And it abruptly hits Reese: an image of Finch telling him to bend over. His hand never even reaches the base of his cock; the orgasm hits him like a brick.
He lays in the alley, slumped over and shaking. A deluge of images and scenarios run through his head, as though his mind had been keeping an inventory and saving it all for this moment. He sees things Finch has said, and things he could say, and he is dizzy with lust.
Later, in his bed, Reese wakes from a fevered dream in which Finch is mussed and overwhelmed and looking at him like… like… Reese drifts back to sleep before he can decide like what.
If self is a location, so is love:
The library: undisclosed location in New York City
April 17th, 2012
It has been two days. He has known that Finch is attracted to him for the past two days. And for the first time in his professional life, John Reese cannot focus.
His mind is filled with inappropriate images. They run through his head, unrelenting, day and night. And they aren’t just images of them together - they’re elaborate, detailed scenarios.
Reese notices underlit areas of the library, and suddenly finds himself imagining Finch crowding him into dark corners; Finch’s hands under his clothes, and dust from the bookshelves rubbing off on both of them. Reese can feel Finch’s mouth against his cheek, and see the titles of the books surrounding them. Finch’s breath on his skin; Finch’s body (Finch’s body) moving against his.
“We have a new number, Mr Reese.”
Reese snaps back to reality, to the library, and to the coffee growing cold in front of him. He realizes that Finch has been standing over him for several seconds. He clears his throat, hard.
“Are you unwell, John?”
John Reese has never fetishized clothing, but suddenly, he finds himself transfixed at the sight of the top button of Finch’s waistcoat, and mesmerized by Finch’s pocket square. He wants to touch him so much that it is making him dizzy. Maybe Finch wouldn’t fall for him, maybe Finch will never love Reese like he loves Grace Hendricks, but Reese doesn’t care anymore, he’ll settle, he will -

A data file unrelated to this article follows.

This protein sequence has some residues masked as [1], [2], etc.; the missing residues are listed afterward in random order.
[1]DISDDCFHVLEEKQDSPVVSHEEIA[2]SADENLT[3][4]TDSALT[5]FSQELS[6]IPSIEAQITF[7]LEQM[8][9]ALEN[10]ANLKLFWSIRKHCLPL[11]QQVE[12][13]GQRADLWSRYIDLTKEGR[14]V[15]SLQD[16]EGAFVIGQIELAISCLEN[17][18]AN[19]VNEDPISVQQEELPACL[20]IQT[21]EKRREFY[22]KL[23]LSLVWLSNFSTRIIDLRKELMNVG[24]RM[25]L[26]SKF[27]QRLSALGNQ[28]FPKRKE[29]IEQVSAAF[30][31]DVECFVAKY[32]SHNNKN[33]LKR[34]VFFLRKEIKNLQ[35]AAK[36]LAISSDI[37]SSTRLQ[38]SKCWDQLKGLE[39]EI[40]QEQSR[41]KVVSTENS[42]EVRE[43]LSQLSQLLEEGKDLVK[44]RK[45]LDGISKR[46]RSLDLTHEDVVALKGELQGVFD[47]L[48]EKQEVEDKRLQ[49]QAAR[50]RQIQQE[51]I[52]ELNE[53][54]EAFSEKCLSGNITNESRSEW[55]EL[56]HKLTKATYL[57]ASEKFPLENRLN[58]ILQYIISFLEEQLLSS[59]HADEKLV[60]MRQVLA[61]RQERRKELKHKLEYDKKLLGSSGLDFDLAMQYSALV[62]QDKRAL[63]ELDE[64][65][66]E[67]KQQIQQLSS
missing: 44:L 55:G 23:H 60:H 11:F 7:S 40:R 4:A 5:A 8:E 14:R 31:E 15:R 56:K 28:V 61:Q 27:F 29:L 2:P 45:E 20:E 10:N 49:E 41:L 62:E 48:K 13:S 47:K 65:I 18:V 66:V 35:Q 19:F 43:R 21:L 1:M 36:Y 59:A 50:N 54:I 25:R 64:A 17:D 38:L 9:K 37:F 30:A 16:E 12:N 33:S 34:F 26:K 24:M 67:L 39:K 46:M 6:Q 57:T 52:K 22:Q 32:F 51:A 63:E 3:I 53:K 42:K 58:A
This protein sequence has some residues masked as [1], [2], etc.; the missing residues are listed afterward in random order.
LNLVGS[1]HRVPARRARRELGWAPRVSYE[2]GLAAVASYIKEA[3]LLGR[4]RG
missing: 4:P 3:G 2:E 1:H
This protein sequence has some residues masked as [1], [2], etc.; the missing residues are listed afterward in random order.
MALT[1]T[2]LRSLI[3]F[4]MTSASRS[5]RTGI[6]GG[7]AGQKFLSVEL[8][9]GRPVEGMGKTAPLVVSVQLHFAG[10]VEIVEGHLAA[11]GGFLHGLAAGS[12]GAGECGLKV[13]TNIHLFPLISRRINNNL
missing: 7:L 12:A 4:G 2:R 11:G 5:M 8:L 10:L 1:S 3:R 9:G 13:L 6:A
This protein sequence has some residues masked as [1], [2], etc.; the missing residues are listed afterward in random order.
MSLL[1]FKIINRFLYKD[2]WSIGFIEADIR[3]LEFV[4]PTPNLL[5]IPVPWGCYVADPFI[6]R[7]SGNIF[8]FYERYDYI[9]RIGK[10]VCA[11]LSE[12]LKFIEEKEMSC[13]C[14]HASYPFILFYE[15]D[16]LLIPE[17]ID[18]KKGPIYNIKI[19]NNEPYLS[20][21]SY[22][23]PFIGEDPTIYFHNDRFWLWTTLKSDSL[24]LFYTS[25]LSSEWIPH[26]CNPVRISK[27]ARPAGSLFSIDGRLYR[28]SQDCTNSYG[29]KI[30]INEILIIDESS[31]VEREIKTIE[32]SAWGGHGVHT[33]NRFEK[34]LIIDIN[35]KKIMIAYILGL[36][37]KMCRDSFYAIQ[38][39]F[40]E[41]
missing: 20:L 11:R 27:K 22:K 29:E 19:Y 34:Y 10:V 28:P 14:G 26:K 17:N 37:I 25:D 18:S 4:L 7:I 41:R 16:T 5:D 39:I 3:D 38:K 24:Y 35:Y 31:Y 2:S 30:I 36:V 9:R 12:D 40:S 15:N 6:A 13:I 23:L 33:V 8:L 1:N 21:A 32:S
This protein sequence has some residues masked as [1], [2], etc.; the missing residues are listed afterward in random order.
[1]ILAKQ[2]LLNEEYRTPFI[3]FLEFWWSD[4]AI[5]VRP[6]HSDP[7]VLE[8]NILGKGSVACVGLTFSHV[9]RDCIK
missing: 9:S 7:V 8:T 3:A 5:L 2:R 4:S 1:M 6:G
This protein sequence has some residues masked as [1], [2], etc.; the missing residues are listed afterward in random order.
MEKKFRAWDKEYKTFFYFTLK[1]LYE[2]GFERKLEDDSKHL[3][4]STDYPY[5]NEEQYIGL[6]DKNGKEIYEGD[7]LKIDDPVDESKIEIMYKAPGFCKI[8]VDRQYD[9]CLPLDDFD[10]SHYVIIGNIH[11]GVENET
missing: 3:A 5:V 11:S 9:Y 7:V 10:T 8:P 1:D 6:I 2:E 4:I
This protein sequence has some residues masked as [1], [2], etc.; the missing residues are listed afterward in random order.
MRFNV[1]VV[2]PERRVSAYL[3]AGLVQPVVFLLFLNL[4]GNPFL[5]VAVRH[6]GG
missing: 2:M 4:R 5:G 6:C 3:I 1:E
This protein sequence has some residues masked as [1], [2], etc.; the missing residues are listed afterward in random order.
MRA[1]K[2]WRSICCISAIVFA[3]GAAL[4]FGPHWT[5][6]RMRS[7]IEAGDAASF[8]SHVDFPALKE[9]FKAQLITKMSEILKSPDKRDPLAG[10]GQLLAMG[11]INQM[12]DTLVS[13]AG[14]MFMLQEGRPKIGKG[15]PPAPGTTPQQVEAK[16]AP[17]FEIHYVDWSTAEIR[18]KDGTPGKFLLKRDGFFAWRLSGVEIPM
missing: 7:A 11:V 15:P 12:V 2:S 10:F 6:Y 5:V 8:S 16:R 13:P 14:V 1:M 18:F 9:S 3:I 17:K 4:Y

Finch hands him a piece of paper. “The number’s information is all here, Mr Reese.”
Reese grabs the paper without comment. Outside, he takes in great gulps of air, and stubbornly clears his mind. Someone’s life is in danger.
Only a few short hours later, Reese has completed his mission, and the daydreams return. He trudges back into the library, unwilling to let his professionalism slip, no matter how distracted he is.
He thinks about Finch and himself sitting on a too-small seat together (Where? Why? He doesn’t even care) - their thighs close enough to feel every muscle tensing and releasing every time Finch tries to rise. He thinks: What if he leaned slowly towards Finch? What if Finch let him? What if Finch moved his hand so that it just happened to touch Reese’s hand? What if he just left it there? What if Reese’s hand happened to move against it? What if Finch turned his head? What if Reese could smell his cologne? (Oh God, Finch’s cologne)
He thinks: What if Finch was sleepy? What if his head drooped and fell on Reese's shoulder? What if Reese had every reason to put his arm around him - to protect him, to take care of him - maybe even to carry him back to the library?
Sometimes, Reese pretends that Finch knows where his scars come from, because he has similar scars of his own. What if, Reese thinks, what if Finch was asleep on his shoulder, and Reese could whisper all the things he's ever wanted to say but couldn’t?
The thought of it makes his breath catch. He and Finch had shared so much with each other, and so little with the rest of the world. It’s just them. Just them and no one else.
If only there was a way. Sometimes, Reese thinks of intimacy stemming from nothing at all. He thinks of Finch looking at him, just looking at him, and all that would happen is that Finch wouldn't look away.
He thinks: What if Finch and he had to hide in a cupboard together, Finch’s body plastered against his, even the tiniest movement causing rubbing and frottage?
“We have a new number, Mr Reese.”
Reese blurts it out: “Yes Sir.”
When Reese looks up, Finch is flushed, beet red, all the way to the tips of his ears. Reese has never seen Finch discomfited; it is the most intoxicating sight he has ever seen. Even in his shirtsleeves and covered in blood, he normally looks so self-possessed; to see him like this feels like something private, something that only belongs to Reese.